“Mary therefore took a pound of expensive ointment made from pure nard, and anointed the feet of Jesus and wiped his feet with her hair.” John 12:3
“Then he (Jesus) poured water into a basin and began to wash his disciple’s feet and to wipe them with the towel that was wrapped around him.” John 13:5
Sacrifice hurts. Sacrifice is hard. Love is sacrifice. In John’s gospel, Mary’s sacrifice foreshadows Jesus’ sacrifice, both demonstrating the full extent of love.
Mary took a valuable possession, worth a year’s worth of common wages, and poured it over Jesus head, body, and feet, wiping his feet with part of herself. (See also Matthew 26; Mark 14) Her action was beyond convention or expectation. It was done at the expense of her money, her pride, and her reputation. It was an act of adoration and love that was despised by man, but commended by her Lord and friend. Mary was already doing what Jesus would soon call his disciples to do.
Jesus’ took a towel and wrapped it around his waist. He poured water into a basin. He took the position of a Gentile slave, defying convention and expectation, and washed the feet of the friends who would soon reject him. It was done at the expense of his pride, his rights, and his dignity. It was an act that was defiantly despised by one of his best friends, Peter, but commended by his Father. It was an action that foreshadowed and symbolized the humiliation he was about to endure and the complete washing that his death and resurrection would secure. For John, years after Jesus’ death, resurrection and ascension, it also symbolized a washing away of sins that baptism would symbolize for Christ followers for years to come. (Same language is used for baptism in Acts 22:16, I Corinthians 6:11)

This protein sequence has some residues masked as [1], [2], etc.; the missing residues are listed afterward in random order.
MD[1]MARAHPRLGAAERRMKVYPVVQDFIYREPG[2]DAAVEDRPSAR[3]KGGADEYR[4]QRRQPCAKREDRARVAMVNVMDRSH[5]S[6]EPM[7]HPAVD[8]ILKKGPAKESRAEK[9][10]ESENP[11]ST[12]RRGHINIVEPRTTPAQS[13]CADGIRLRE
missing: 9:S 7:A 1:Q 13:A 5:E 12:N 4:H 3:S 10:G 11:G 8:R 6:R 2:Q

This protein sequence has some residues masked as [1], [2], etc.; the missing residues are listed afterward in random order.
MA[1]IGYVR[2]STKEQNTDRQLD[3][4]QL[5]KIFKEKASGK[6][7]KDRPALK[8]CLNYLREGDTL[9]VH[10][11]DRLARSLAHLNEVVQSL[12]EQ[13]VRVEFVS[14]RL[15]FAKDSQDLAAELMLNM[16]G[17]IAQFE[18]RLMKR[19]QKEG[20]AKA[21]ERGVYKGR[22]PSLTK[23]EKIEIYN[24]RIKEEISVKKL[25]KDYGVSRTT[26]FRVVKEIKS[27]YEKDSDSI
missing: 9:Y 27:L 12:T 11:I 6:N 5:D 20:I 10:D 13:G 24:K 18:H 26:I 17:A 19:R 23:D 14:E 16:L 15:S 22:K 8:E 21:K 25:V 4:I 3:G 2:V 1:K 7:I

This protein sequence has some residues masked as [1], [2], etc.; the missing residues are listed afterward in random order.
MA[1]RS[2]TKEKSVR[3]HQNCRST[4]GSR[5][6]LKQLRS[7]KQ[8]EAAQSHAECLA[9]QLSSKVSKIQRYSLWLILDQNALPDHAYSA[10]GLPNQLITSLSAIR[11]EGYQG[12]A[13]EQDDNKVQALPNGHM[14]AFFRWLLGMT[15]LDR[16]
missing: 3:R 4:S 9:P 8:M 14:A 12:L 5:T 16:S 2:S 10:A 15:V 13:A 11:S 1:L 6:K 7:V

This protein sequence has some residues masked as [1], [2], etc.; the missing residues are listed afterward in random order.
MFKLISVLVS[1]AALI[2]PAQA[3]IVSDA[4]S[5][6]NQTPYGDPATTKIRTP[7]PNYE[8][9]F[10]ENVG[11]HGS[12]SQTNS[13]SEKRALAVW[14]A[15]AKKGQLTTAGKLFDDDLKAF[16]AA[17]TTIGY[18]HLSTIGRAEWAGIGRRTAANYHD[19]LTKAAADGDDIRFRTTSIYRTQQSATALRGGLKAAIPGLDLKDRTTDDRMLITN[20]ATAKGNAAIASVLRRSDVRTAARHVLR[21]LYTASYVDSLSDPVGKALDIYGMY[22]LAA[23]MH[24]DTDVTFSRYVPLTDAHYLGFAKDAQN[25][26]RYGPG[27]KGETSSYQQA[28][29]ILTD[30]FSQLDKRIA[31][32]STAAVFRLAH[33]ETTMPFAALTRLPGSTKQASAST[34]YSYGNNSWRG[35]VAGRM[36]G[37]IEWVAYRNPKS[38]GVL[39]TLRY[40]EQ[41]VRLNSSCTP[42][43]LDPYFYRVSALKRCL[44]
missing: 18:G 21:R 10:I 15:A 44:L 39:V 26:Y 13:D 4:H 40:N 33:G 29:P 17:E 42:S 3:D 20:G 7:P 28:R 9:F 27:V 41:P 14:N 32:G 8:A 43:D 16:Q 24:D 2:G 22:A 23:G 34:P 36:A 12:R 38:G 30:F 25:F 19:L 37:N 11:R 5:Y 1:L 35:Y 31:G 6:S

John records Jesus’ take on his own actions. He tells his friends, “If I then, your Lord and Teacher have washed your feet, you also ought to wash one another’s feet. For I have given you an example that you also should do just as I have done to you.” Later he will tell them, “A new commandment I give to you, that you should love one another; just as I have loved you, you also are to love one another. Greater love has no one than this: that he lay down his life for his friends.” (Jn 15:12-13)
The first commandment these disciples would have known was to love God and to love your neighbor as yourself. Jesus gave a new commandment, upping the ante, and deepening the love requirement. Now he compelled them to love sacrificially, like he did when he washed their feet and like he will do by bearing the penalty for the vileness of their sin in his humiliating death on a cross.
Jesus asks all of us who choose to imitate and obey him to do the same, to love sacrificially by “washing one another’s feet.” Washing feet may involve doing something you don’t want to do. It may involve not doing something you really want to do. It hurts. It’s hard. It requires confidence in the one who loves you so much that he would sacrifice for you. Will you humbly pour some water into a basin today?